Plant of the Month – October, 2007

Barleria cristata: Philippine violet

This is an uncommon perennial, but one well-worth the search. I first came across this interesting plant about 10 years ago while working at a wholesale perennial nursery. One of my customers brought me a small cutting of this and said it was a gorgeous fall-flowering perennial. She wasn’t exaggerating!

Philippine violet gets to about 3 to 4 feet tall, and starting in mid-October, covers itself in light lavender flowers. The flowers closely resemble one of its relatives, ruellia, but unlike ruellia, it is mannerly and does not spread by runners or seed. Philippine violet has wonderful dark-green foliage that is very attractive even when out of flower. Plants grow well in full sun or light afternoon shade. Since it is a native to the tropics, it can live easily in standing water, also. Plants are adaptable to alkaline/clay or acidic/sandy soils. I have had many reports of hardiness in Zone 7, but if we have a severe winter, you may lose this plant. If you purchase one this fall, buy 1-gallon or larger plants. Small, 4-inch plants will not have enough root mass to survive winter.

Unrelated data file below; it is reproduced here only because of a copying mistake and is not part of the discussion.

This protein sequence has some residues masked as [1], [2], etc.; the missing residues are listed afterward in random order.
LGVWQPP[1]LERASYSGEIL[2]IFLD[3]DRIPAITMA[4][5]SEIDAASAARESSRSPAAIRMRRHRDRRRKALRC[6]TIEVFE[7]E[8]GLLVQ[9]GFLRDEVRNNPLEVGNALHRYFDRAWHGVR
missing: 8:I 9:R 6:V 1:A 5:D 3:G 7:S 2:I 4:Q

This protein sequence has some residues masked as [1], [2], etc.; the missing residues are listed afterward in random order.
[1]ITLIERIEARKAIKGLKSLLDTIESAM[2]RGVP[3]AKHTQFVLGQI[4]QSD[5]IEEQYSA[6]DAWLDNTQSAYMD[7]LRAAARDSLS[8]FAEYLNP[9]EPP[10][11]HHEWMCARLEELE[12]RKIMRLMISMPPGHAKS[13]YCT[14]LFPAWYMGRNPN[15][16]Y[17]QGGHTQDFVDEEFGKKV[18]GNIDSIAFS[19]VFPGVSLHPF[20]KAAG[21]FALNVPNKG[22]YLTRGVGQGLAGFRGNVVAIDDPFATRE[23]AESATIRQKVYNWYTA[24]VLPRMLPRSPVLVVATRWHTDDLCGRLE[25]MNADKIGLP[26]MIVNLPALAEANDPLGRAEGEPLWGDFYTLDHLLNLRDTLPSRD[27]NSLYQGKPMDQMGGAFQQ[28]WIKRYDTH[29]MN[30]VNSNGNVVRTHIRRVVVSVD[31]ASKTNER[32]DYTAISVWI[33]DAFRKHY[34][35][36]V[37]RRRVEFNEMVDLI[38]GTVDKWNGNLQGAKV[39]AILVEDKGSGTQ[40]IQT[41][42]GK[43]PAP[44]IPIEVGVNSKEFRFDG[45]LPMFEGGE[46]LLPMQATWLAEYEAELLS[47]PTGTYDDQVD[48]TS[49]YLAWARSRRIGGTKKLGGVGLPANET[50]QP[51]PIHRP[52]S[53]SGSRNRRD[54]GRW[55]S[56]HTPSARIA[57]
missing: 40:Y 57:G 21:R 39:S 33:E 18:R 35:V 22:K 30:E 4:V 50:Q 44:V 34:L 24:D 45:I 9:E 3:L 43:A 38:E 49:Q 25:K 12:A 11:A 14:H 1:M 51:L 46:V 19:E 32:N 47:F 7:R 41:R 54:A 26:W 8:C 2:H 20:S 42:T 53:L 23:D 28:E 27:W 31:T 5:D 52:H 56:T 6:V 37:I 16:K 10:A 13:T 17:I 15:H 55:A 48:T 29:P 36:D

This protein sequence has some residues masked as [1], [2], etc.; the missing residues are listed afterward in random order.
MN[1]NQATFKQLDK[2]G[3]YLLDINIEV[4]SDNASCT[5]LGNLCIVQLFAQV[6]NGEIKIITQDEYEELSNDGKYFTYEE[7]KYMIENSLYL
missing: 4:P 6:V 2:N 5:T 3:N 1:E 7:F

Check local nurseries for this plant now. Since it is in full flower, you should be able to locate it. Philippine violet is also available via mail-order from many companies – just type the botanical name into Google.

I have Barleria cristata planted along the back edge of the Jonsson Color Garden at the Dallas Arboretum. We are located at 8525 Garland Road, overlooking White Rock Lake. For more information, visit

About the author: Jimmy Turner is the Director of Horticulture Research at the Dallas Arboretum. For more plant profiles by Jimmy, subscribe to Neil Sperry’s GARDENS Magazine.

Posted by Neil Sperry
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